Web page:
Michael Oakeshott on life: waiting with Godot
Until quite recently Michael Oakeshott has been widely regarded as a political thinker. So clearly has he been taken to express his political views that there is often little question as to where he lies in the political spectrum. He has been perceived by both ‘friend’ and ‘foe’ as one of the most eloquent twentieth- century exponents of the conservative cause. His best known work is a collection of essays first published together in 1962 as Rationalism in Politics and Other Essays. The title, which is drawn from the first essay in the volume, belies a much broader agenda than one might at first expect. These ‘other essays’ broach a diverse selection of subjects ranging from the idea of the university and what it is to be a historian to the part played by poetry in human experience. This might reveal something about the way in which Oakeshott works as well as what his project might be. He is not only interested in politics (this, if anything, is peripheral): he has a more general concern about a way of thinking which is encroaching upon how we understand ourselves. Oakeshott calls this way of thinking rationalism, and he identifies in rationalism an intellectual disposition to view the world as a series of problems to be solved by appeal to Reason. The rationalist reduces experience to instrumental relations, that is, he views all other objects in this world as means to his ends. Oakeshott identifies other hallmarks of rationalist thought but my present purpose leads me to concentrate on this particular aspect of rationalism. I mention rationalism only to give an indication of the type of thinking that Oakeshott has in his sights.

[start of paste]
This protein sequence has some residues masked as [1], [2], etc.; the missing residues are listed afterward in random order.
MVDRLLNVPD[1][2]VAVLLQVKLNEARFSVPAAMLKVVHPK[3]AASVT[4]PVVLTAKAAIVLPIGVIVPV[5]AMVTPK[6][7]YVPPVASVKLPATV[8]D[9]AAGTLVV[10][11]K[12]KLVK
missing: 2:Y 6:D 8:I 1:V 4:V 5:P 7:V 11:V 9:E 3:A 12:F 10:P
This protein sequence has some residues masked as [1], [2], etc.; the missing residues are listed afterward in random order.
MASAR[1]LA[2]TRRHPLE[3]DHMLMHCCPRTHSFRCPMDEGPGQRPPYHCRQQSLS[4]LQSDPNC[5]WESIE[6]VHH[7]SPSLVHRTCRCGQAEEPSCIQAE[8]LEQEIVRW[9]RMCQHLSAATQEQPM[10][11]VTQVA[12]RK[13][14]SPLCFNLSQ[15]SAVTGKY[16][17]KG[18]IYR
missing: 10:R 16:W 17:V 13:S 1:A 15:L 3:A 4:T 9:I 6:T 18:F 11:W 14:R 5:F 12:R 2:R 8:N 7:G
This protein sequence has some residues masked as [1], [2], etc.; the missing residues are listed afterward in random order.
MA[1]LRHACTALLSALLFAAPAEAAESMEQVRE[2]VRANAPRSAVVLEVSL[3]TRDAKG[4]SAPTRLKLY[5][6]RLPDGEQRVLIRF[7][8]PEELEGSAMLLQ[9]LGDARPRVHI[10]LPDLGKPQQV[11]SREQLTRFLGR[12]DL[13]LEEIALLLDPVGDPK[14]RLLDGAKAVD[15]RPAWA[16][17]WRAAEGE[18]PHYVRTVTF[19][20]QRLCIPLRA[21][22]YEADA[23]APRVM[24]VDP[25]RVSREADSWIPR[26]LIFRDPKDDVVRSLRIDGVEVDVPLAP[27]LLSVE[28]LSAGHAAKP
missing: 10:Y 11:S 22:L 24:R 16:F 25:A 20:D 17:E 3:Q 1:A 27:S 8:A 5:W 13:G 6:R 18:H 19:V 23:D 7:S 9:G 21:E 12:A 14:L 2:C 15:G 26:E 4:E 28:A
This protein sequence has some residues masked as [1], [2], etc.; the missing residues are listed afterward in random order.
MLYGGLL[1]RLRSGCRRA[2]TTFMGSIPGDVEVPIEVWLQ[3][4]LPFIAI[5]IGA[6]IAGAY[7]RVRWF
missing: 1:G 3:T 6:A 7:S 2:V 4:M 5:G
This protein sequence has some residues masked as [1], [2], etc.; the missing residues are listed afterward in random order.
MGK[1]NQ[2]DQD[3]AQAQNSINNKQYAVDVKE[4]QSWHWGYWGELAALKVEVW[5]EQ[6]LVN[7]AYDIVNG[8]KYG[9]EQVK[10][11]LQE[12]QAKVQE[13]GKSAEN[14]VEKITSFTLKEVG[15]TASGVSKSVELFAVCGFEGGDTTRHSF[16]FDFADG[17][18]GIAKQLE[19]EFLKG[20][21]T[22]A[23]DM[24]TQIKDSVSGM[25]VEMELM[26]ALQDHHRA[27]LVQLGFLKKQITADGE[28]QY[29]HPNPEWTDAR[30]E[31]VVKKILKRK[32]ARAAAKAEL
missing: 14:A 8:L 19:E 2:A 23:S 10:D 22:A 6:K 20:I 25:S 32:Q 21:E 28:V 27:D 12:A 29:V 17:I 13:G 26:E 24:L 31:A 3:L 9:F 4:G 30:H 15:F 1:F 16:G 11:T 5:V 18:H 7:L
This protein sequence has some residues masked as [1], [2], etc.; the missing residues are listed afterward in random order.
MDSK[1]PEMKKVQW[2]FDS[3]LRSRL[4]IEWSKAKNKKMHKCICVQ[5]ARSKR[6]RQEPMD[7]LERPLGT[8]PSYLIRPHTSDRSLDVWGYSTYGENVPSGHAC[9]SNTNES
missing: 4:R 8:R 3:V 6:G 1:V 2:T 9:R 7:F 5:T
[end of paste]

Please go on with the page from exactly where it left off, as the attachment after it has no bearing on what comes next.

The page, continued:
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Document Type: Research Article
Affiliations: Australian National University.
Publication date: January 1, 1995